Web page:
THE WACO WORD
TROY, OHIO. DECEMBER 1943
A CHRISTMAS MESSAGE I from WACO
r^ INCE we know of no better way to keep our
_.\ balance in times like these . • • than to go,
r^*J about our normal living as normally as we
?^v^ - possibly can . . . we would like to wish for you
a familiar and hearty "Merry Christmas".
This year many of you will be merry with some difficulty. However,* as Francis J. Spellman, the Arch¬ bishop of New York, has stated, "the joy of Christmas is a joy that war cannot kill, for it is the joy of the soul and the soul cannot die,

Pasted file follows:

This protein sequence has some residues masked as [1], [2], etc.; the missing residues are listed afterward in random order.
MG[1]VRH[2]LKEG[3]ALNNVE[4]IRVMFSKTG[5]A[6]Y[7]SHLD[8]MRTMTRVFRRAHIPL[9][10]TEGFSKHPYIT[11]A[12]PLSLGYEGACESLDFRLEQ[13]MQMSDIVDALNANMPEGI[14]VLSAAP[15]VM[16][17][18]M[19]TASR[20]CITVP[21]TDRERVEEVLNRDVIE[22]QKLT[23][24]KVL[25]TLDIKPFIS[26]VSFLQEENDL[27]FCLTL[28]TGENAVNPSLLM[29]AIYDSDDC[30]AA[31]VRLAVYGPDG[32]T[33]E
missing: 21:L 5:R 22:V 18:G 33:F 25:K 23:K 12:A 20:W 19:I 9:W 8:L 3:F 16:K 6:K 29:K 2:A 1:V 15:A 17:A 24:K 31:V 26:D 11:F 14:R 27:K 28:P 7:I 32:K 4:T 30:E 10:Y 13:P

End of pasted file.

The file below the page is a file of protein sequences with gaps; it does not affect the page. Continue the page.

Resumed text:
"Poverty cannot prevent the joy of Christmas, for it is a jo>' no earthly wealth can give. Time
cannot wither Christmas, for it belongs to eternity. And now the world cannot shatter it, for it is union with him who has overcome the world".
This is our third Christmas in World War Two. This season we have more to be merry about than we had on our first and second wartime Christmases. The first found us bewildered and unprepared; the second lonesome and facing possible defeat.
This, our third wartime Christmas, happily finds us nearer "Peace on earth, good will toward men".
May this prospect of an early peace be your most sacred treasure this Christmastide.